A gelatinous cube, oozing and slurping with evil intent, has become the latest threat to the Wisconsin Department of Corrections. Last week, after trawling through depositions about dangers posed by Lizardfolk, phantom funghi and godforsaken creatures that go by the name worgs, the Seventh Circuit Court of Appeals upheld a ban on Dungeons and Dragons in Wisconsin jails. Yes, Dungeons and Dragons.
For me the game conjures up images of men whose ponytails are beginning to gray, probably gathering to play in their mothers’ basements. But maybe I should not judge so harshly — many players seem a bit more sophisticated. During my semester abroad in Berlin this fall, I encountered some heavily tattooed German students who meet weekly to play Dungeon and Dragons while listening to Wagner.
Yet the saddest aspect of the court’s ruling comes in the chief argument put forward by prison authorities in Singer v. Raemisch. Apparently, Dungeons and Dragons, with its focus on escaping from dank, faux-medieval dungeons, might just encourage Wisconsin’s prisoners to fantasize about escape. Clearly, before Dungeons and Dragons was invented, no prisoner in U.S. custody had ever considered escaping.
When the distinction between fantasy and reality is eroded, society can become paranoid. The prison authorities, after all, are trying to police thought. If Dungeons and Dragons encourages thought-crime, what other works will next provoke the censors wrath?
Harry Potter and the Prisoner of Azkaban: Juvenile delinquent male, 13, abets death row jail break of Harley Davidson gang leader and deviant hippogriff. Suspected of carrying a concealed magic wand.
The Wind in the Willows: Transvestite Toad, age 5, serving sentence for Grand Theft Auto, seduces jailor’s daughter. Good argument against employing women in prisons.
The Odyssey: Eastern European male, approximately 35 years old, escapes imprisonment in a cave by clinging to the underbelly of a ram. Particularly unsuitable reading matter for sex offenders.
The Bible: Middle-Eastern male, 33, becomes gang leader by promising “freedom for prisoners” and “release from the chains of sin.” Gang members bond through ritually intoxicating themselves during mock vampiric practices, and initiation occurs through simulated drowning. (The Department of Justice has asked us to make clear that there’s nothing wrong with simulated drowning.) The prequel features an entire chapter called “Exodus.”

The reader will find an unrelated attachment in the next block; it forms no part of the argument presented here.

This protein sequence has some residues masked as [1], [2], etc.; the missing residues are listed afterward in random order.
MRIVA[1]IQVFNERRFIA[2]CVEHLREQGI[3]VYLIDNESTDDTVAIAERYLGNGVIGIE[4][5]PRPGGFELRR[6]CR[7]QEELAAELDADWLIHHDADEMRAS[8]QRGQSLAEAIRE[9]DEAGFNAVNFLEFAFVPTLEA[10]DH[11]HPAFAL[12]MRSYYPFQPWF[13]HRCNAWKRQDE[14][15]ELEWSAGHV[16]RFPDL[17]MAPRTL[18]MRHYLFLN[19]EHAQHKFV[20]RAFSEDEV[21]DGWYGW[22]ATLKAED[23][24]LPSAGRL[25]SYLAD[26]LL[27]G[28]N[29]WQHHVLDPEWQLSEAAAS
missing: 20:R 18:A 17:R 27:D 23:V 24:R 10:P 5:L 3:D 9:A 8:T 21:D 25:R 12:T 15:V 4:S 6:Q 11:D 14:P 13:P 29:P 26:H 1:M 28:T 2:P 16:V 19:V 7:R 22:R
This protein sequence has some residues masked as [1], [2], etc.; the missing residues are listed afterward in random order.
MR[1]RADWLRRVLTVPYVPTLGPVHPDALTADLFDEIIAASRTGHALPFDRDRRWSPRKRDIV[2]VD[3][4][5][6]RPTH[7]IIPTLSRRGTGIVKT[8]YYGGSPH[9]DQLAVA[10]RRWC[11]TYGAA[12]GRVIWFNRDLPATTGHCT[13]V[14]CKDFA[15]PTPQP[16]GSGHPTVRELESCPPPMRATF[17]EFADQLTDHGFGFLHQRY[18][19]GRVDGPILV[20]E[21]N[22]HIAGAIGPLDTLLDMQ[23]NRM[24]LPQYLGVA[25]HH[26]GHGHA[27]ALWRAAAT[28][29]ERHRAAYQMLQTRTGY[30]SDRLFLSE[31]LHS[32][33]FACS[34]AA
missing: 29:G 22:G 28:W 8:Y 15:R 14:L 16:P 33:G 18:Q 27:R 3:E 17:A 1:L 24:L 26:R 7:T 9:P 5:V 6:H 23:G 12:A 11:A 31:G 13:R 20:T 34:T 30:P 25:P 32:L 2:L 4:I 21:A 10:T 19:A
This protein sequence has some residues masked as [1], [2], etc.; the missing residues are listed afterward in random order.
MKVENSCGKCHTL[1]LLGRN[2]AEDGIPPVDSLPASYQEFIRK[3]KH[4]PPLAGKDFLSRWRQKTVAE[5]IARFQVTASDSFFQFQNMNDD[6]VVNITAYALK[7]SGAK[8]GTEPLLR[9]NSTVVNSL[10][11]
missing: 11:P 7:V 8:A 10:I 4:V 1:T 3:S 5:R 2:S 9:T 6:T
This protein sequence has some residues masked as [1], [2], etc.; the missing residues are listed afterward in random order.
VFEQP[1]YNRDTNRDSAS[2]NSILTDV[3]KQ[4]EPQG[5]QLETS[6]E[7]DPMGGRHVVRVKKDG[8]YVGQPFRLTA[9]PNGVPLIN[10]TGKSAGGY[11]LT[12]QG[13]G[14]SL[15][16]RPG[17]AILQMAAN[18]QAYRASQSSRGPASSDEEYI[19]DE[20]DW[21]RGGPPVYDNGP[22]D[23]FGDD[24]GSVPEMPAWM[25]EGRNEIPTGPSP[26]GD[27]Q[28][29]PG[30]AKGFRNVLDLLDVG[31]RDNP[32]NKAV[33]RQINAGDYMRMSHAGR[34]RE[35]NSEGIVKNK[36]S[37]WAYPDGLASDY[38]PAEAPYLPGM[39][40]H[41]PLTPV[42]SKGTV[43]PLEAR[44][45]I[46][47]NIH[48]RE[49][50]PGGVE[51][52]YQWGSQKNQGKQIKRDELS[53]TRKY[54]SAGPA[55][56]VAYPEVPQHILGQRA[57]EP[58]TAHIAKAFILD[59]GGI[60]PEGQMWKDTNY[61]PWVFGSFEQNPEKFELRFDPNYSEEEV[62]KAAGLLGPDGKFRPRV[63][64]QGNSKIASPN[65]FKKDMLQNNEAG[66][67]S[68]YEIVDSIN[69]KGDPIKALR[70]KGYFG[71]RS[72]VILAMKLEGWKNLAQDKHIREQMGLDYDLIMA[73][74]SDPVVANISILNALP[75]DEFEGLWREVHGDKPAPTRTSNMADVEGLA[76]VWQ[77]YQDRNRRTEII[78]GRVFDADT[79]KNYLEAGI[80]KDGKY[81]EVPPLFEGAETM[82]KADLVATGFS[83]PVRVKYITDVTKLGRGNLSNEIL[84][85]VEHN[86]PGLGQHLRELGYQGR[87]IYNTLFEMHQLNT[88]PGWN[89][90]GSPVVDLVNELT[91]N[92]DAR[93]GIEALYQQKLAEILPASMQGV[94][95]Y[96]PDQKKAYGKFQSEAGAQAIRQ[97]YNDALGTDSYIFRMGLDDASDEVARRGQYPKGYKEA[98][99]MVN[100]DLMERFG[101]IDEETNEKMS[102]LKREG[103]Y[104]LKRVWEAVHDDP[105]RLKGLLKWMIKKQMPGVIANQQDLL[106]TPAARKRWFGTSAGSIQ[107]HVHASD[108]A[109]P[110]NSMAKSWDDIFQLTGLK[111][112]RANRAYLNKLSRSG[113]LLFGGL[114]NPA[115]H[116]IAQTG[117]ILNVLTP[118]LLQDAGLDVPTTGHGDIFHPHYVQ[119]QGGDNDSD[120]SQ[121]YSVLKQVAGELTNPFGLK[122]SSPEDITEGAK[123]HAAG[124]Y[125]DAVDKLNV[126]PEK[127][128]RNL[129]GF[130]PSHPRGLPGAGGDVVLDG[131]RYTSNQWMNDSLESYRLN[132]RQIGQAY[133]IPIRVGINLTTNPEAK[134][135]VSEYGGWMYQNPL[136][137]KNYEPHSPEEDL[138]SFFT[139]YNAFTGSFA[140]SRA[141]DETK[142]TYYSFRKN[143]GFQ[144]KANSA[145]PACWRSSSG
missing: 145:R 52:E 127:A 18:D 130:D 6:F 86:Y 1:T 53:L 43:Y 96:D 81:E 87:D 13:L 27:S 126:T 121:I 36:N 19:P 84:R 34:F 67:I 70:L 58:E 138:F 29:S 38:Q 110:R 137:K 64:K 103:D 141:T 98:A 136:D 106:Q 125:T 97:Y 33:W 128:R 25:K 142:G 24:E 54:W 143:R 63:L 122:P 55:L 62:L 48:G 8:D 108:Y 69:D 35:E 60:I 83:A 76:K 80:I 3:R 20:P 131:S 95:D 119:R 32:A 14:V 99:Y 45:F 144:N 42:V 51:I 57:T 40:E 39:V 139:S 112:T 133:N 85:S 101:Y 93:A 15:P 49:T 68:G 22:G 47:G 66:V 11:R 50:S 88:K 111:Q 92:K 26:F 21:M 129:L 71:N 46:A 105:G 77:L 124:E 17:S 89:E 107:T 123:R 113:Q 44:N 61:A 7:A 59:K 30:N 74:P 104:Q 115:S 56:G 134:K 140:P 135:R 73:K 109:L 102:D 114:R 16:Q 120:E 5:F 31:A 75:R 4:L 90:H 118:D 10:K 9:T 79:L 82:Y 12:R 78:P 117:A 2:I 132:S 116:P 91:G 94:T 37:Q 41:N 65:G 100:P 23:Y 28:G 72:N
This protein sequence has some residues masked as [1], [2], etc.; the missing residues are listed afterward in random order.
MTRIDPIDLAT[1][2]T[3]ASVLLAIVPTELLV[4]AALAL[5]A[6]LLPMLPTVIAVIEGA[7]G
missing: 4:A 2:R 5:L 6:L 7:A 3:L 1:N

The absurdity of this ruling, however, should not distract from the brutality of the attitude that underlies it: the assumption that the primary purpose of prison is to punish, rather than to rehabilitate. If prison officers genuinely believe that the gruesome chambers depicted in Dungeons and Dragons are comparable to the prison cells they guard, then they are running prisons of which a 21st-century nation should be ashamed.
But this ruling doesn’t come as a surprise. Prison practices in most western nations are organized around the need to assert the retributive power of the state — imprisonment entails a highly-performative exercise in humiliation. In most states in the U.S., even prisoners awaiting trial are obliged to wear jumpsuits — instantly categorizing them into the criminal class, violating the principle of innocent until proven guilty.
Limiting personal expression often includes limiting the freedom to assemble. One argument put forward to ban Dungeons and Dragons was that it allows prisoners to spend intense amounts of times playing together in small groups — an intimacy that apparently could lead to gang violence. But those who seek to increase the power of the police and prison system emphasize that they’re fighting a dangerous enemy — they repeatedly insist on the anti-social structure of prison gangs and the ability of members to communicate even with minimal contact. I find it difficult to imagine that David “DC” Cervantes of Nuestra Familia, who allegedly controls his minions using cabbalistic letter-codes, different arrangements of his red bandana and signs traced in his own urine, would prefer to pass his orders by whispering, “I am Galstaff, Sorcerer of Light… You’re surrounded by ochre jellies.”
Certainly, suspected gang members, lifers and violent criminals need to be separated and closely watched. But obsessive segregation of criminals also isolates them further from society, increasing sociological difficulties and entrenching bunker mentality. The less human a prisoner is allowed to feel, the harder it is for him or her to readjust to society upon release.
Prisoners in the United States, on average, spend more time in solitary confinement than anywhere else in the western world. The U.S. also has the highest rate of recidivism, at 60 percent. Norway, by contrast, has the lowest levels of solitary confinement, and the lowest rates of recidivism. Norway is also one of a minority of countries in which prisoners can vote, one of the most direct ways of ensuring that prisoners can still maintain a stake in the society to which they hope to return.
And I bet they’re allowed to play Dungeons and Dragons, too.
Kate Maltby is a senior in Saybrook College.